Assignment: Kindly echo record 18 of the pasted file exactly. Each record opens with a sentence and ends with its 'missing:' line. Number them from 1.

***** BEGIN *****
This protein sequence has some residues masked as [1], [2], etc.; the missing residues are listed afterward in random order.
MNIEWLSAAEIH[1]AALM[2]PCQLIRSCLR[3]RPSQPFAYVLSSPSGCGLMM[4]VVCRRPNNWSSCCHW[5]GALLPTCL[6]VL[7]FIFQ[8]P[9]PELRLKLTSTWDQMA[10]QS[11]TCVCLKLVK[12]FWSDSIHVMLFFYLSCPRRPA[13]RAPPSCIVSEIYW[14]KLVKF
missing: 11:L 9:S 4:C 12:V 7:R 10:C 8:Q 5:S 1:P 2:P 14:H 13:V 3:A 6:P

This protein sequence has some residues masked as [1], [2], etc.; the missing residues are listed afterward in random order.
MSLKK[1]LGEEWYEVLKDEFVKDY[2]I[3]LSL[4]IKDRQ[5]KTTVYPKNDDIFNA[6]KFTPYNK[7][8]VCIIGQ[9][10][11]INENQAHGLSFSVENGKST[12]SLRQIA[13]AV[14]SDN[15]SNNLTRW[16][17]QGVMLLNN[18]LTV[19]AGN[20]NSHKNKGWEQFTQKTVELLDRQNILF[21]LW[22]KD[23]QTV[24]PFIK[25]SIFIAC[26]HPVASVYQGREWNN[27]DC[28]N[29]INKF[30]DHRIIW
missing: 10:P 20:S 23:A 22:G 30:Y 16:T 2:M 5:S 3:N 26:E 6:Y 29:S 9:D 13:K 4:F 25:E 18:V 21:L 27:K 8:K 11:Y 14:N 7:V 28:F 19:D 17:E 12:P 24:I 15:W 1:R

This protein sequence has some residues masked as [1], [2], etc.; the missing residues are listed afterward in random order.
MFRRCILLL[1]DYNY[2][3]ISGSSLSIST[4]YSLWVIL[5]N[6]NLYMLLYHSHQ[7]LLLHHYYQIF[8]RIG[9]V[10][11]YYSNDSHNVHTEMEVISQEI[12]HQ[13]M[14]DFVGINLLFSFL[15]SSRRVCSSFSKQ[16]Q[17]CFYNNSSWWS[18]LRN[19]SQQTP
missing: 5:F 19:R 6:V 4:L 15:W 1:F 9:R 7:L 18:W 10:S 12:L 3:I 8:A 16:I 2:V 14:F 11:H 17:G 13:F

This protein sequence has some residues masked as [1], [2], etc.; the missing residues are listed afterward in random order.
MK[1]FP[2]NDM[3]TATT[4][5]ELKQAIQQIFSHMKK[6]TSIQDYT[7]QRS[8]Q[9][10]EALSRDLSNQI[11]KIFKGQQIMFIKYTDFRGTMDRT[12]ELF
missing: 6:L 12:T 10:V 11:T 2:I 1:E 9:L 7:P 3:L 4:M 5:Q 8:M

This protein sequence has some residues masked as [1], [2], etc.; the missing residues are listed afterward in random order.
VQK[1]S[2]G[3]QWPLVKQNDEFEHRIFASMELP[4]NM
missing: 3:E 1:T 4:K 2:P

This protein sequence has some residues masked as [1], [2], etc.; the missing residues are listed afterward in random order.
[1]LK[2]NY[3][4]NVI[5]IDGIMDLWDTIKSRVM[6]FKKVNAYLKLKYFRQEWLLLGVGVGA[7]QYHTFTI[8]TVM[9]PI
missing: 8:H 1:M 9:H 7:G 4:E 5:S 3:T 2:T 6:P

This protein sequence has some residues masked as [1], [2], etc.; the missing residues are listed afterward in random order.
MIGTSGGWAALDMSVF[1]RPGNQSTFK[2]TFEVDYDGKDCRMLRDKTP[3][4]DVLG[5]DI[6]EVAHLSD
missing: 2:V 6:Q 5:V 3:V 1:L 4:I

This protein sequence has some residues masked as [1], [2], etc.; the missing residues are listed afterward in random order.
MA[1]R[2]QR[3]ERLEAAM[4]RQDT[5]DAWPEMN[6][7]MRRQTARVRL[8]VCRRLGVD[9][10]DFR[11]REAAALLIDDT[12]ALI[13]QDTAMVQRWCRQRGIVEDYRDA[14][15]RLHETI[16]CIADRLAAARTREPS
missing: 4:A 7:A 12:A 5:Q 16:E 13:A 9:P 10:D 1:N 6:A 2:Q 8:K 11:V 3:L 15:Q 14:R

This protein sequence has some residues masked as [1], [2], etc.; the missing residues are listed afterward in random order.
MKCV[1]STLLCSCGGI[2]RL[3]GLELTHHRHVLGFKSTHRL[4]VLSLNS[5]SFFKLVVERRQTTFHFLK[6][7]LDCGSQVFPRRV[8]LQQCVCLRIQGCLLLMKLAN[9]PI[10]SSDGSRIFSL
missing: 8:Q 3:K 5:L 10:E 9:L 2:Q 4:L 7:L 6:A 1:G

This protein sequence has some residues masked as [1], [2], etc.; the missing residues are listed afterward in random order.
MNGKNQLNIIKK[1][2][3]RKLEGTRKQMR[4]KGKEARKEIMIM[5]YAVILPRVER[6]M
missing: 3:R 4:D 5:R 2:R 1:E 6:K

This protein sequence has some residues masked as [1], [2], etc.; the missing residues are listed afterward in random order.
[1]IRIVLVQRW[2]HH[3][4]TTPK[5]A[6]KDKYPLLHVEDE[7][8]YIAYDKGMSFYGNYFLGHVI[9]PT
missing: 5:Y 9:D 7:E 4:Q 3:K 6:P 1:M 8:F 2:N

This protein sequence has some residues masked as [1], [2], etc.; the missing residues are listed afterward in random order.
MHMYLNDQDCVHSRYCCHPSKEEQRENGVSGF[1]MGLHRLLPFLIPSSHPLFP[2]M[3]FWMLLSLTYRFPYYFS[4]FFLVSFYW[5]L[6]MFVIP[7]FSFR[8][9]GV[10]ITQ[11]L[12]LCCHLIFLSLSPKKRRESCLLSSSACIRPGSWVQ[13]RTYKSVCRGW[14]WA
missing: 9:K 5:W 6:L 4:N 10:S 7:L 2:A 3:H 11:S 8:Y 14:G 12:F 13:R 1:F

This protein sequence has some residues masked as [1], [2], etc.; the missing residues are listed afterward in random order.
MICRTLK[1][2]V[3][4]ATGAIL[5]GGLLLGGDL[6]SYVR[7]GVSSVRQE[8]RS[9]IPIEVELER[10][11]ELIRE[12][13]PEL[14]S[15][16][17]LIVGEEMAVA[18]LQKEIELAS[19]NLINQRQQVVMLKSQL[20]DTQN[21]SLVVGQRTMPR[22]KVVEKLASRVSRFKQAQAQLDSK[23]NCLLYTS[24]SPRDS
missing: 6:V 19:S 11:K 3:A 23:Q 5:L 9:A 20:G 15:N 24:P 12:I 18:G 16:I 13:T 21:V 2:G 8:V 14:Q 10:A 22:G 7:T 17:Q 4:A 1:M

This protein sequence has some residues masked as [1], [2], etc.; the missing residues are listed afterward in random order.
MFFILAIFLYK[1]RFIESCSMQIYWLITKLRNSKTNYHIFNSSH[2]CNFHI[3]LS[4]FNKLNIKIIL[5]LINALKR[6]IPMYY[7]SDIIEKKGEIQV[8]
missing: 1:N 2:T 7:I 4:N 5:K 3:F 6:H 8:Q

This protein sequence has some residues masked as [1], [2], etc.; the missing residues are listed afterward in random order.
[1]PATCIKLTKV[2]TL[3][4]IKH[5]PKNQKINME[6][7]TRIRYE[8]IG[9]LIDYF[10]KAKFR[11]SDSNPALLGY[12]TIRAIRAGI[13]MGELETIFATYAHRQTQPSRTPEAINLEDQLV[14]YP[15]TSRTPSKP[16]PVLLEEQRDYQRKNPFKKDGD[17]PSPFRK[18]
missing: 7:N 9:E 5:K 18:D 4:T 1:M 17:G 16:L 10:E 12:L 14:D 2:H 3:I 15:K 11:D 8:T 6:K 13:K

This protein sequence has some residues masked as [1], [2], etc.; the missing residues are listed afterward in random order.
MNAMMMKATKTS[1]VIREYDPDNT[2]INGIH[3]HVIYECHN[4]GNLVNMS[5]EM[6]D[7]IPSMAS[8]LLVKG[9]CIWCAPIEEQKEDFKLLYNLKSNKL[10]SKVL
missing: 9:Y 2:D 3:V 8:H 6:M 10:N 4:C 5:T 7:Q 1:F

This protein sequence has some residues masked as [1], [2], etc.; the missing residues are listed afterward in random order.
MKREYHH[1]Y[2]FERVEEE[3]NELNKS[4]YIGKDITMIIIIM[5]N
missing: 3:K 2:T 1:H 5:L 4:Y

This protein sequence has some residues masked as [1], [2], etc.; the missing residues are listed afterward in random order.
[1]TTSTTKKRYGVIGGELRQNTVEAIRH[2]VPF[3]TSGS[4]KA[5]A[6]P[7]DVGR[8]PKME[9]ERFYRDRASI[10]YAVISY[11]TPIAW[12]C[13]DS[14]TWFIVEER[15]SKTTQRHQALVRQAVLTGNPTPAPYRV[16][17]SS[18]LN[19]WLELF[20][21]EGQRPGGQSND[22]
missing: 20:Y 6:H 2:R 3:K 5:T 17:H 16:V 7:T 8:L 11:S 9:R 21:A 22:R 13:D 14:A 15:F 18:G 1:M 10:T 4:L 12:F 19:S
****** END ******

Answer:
This protein sequence has some residues masked as [1], [2], etc.; the missing residues are listed afterward in random order.
[1]TTSTTKKRYGVIGGELRQNTVEAIRH[2]VPF[3]TSGS[4]KA[5]A[6]P[7]DVGR[8]PKME[9]ERFYRDRASI[10]YAVISY[11]TPIAW[12]C[13]DS[14]TWFIVEER[15]SKTTQRHQALVRQAVLTGNPTPAPYRV[16][17]SS[18]LN[19]WLELF[20][21]EGQRPGGQSND[22]
missing: 20:Y 6:H 2:R 3:K 5:T 17:H 16:V 7:T 8:L 11:S 9:R 21:A 22:R 13:D 14:A 15:F 18:G 1:M 10:T 4:L 12:F 19:S